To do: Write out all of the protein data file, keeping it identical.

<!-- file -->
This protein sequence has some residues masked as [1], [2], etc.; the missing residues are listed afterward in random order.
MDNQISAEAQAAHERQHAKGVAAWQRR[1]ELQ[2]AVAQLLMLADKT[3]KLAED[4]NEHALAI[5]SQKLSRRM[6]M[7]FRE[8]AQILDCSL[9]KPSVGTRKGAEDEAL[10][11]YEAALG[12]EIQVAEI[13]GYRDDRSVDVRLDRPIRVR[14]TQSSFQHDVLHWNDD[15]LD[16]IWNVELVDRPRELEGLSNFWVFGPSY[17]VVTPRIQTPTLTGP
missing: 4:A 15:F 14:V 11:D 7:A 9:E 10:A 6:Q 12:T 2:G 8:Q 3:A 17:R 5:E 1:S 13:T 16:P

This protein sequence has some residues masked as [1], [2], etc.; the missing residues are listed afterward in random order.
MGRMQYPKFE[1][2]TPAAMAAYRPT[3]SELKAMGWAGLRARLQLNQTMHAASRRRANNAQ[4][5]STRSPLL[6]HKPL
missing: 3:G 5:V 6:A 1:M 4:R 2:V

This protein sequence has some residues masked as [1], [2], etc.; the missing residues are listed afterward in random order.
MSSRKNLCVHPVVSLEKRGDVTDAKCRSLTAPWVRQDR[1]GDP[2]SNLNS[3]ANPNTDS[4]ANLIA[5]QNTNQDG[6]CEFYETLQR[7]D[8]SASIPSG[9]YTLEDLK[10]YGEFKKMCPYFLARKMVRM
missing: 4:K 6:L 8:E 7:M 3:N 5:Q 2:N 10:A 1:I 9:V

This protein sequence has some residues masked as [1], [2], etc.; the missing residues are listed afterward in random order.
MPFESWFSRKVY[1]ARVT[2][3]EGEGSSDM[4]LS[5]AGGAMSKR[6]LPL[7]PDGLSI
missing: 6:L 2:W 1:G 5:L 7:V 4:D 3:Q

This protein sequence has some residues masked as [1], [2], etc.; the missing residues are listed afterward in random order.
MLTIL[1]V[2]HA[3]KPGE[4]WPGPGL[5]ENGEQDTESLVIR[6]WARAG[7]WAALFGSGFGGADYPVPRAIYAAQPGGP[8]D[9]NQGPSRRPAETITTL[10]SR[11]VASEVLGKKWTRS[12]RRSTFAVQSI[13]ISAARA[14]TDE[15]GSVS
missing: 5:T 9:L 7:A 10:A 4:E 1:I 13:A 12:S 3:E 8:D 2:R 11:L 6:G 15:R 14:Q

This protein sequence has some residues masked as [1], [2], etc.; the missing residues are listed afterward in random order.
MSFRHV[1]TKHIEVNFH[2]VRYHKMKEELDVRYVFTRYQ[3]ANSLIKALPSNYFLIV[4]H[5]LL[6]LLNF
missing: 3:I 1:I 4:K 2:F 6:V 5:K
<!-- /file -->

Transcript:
This protein sequence has some residues masked as [1], [2], etc.; the missing residues are listed afterward in random order.
MDNQISAEAQAAHERQHAKGVAAWQRR[1]ELQ[2]AVAQLLMLADKT[3]KLAED[4]NEHALAI[5]SQKLSRRM[6]M[7]FRE[8]AQILDCSL[9]KPSVGTRKGAEDEAL[10][11]YEAALG[12]EIQVAEI[13]GYRDDRSVDVRLDRPIRVR[14]TQSSFQHDVLHWNDD[15]LD[16]IWNVELVDRPRELEGLSNFWVFGPSY[17]VVTPRIQTPTLTGP
missing: 4:A 15:F 14:V 11:D 7:A 9:E 10:A 6:Q 12:T 2:G 8:Q 3:A 17:R 5:E 1:S 13:T 16:P

This protein sequence has some residues masked as [1], [2], etc.; the missing residues are listed afterward in random order.
MGRMQYPKFE[1][2]TPAAMAAYRPT[3]SELKAMGWAGLRARLQLNQTMHAASRRRANNAQ[4][5]STRSPLL[6]HKPL
missing: 3:G 5:V 6:A 1:M 4:R 2:V

This protein sequence has some residues masked as [1], [2], etc.; the missing residues are listed afterward in random order.
MSSRKNLCVHPVVSLEKRGDVTDAKCRSLTAPWVRQDR[1]GDP[2]SNLNS[3]ANPNTDS[4]ANLIA[5]QNTNQDG[6]CEFYETLQR[7]D[8]SASIPSG[9]YTLEDLK[10]YGEFKKMCPYFLARKMVRM
missing: 4:K 6:L 8:E 7:M 3:N 5:Q 2:N 10:A 1:I 9:V

This protein sequence has some residues masked as [1], [2], etc.; the missing residues are listed afterward in random order.
MPFESWFSRKVY[1]ARVT[2][3]EGEGSSDM[4]LS[5]AGGAMSKR[6]LPL[7]PDGLSI
missing: 6:L 2:W 1:G 5:L 7:V 4:D 3:Q

This protein sequence has some residues masked as [1], [2], etc.; the missing residues are listed afterward in random order.
MLTIL[1]V[2]HA[3]KPGE[4]WPGPGL[5]ENGEQDTESLVIR[6]WARAG[7]WAALFGSGFGGADYPVPRAIYAAQPGGP[8]D[9]NQGPSRRPAETITTL[10]SR[11]VASEVLGKKWTRS[12]RRSTFAVQSI[13]ISAARA[14]TDE[15]GSVS
missing: 5:T 9:L 7:A 10:A 4:E 1:I 13:A 12:S 3:E 8:D 2:R 11:L 6:G 15:R 14:Q

This protein sequence has some residues masked as [1], [2], etc.; the missing residues are listed afterward in random order.
MSFRHV[1]TKHIEVNFH[2]VRYHKMKEELDVRYVFTRYQ[3]ANSLIKALPSNYFLIV[4]H[5]LL[6]LLNF
missing: 3:I 1:I 4:K 2:F 6:V 5:K